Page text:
Instructables

16-Stage Decade Counter Chain - Using two 4017 Chips

Picture of 16-Stage Decade Counter Chain - Using two 4017 Chips
I found a way to easily make a decade counter that has more outputs than just 10.


Objective and Motive:
I really like how binary counters can link together in chains. For example, if you have two 8-stage binary counters, you can use them together to easily make a 16-stage binary counter.
I always wanted to do that with decade counters. And today I found a way to do this!
 
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Step 1: Gather the Parts

Picture of Gather the Parts
Parts:

• lots of jumper wires
• two 4017 decade counters
• one 555 timer
• two 0.1 µF capacitors (#104)
• one 10 µF capacitor
• one 1 nF   capacitor (#102)
• five 10KΩ (or anything between 4.7kΩ and 22kΩ)
• three N-channel mosfets
• one switch
• one or two breadboards
• one 5V power supply

With these in hand, you should be ready to make a 16-stage decade counter!

Step 2: Examine the Schematic

Picture of Examine the Schematic
Take a look at this schematic to see how the components fit together.
You can click on the schematic picture to see a full-size version.
The 16 green wires on the right of the schematic are the 16 outputs.
I suggest you put 16 LEDs on those outputs with 1KΩ resistors in series to monitor the outputs of this device.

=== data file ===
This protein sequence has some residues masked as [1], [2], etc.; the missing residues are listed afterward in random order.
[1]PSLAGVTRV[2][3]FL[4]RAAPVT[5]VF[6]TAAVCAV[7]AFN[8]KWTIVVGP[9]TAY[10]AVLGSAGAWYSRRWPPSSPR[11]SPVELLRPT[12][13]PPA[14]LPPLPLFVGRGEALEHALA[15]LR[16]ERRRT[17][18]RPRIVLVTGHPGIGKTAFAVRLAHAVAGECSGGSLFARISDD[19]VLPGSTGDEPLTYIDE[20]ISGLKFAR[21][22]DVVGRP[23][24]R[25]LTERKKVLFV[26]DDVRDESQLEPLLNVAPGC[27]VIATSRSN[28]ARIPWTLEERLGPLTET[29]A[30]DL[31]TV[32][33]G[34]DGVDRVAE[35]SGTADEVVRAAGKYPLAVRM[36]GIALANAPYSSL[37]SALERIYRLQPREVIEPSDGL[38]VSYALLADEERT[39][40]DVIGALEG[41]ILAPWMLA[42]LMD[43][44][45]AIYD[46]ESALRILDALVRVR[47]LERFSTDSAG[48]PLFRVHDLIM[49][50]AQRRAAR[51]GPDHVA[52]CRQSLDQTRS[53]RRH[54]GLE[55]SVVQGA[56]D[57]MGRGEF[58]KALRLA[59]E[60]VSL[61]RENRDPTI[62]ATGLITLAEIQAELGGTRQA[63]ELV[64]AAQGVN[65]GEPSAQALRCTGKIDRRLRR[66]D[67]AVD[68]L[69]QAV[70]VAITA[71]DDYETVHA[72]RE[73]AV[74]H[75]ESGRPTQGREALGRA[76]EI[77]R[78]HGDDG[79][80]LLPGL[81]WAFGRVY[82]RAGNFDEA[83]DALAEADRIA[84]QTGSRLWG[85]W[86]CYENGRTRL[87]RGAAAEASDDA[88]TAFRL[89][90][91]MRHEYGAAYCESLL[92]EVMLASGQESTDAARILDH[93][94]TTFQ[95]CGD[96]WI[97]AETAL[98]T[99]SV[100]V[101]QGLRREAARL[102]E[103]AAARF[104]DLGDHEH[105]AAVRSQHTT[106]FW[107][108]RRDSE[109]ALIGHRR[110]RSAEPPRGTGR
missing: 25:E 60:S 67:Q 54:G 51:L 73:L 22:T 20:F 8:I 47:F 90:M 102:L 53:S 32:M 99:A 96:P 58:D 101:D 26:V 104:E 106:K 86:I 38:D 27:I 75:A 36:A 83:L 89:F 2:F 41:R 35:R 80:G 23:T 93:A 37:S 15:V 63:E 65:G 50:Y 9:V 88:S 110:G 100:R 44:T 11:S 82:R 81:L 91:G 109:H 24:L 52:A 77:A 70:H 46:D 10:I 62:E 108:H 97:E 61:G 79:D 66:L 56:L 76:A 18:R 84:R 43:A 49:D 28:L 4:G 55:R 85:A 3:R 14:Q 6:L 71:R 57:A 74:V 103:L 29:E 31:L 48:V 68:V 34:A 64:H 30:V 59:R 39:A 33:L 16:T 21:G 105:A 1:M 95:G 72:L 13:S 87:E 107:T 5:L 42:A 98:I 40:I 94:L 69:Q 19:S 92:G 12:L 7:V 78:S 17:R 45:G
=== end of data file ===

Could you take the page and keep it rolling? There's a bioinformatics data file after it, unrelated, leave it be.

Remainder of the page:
If you don't know how to read schematics, I suggest following this tutorial:
Collin's Lab: Schematics

Step 3: Build Your Circuit

Picture of Build Your Circuit
Now that you have looked over the schematic, you are ready to build the circuit.
Assemble the circuit on a breadboard using jumper wires to connect components.
I recommend referring back to the schematic while building your circuit on your breadboard.

If you can pack your LEDs together tightly, it will save you some breadboard space.
In the end, I had to expand to using a second breadboard because my LEDs took up so much space.
I'm getting some LED bar graphs to fix this problem  :)
halamka9 months ago
Great -- now hook it up to a memory chip and computer screen .
gprakash11 year ago
Hai friend nice projects you done, and you have a good knowledge,please do me a favour, that how can we construct a circuit that it should be operated when a push button is pressed so that the relay in the circuit will stay on till the push button again pressed, here we should use only a push button which makes a circuit connected when button pressed, and breaks the circuit when removed, please if you have a circuit please send me a mail to gowthamprakash15@gmail.com
Teslaling1 year ago
That is a brilliant design! I think that it is a very efficient way to "add" counters together. Since they count independent of each other, I assume that means that you could also count odd numbers too. For example if I needed to count to 13, I could stop one on the 8th output and the other on the 7th output right?
jensenr30 (author)  Teslaling1 year ago
Exactly right!
On counter could count to 7 (stop on eight) and the other could count to 6 (stop on 7) so that the total equals 13.
It seems you understand the concept of this device perfectly! :D
I'm glad I was able to show how my machine works.
pfred21 year ago
This is interesting. I would have thought the carry out pin would have been used to clock the second counter. I often like using a 74154 if I need 16 outputs too. This way is more compact.
jensenr30 (author)  pfred21 year ago
ooh. The 74154 looks really nice. I might have to use this for my drum machine instead...
Thanks for the info!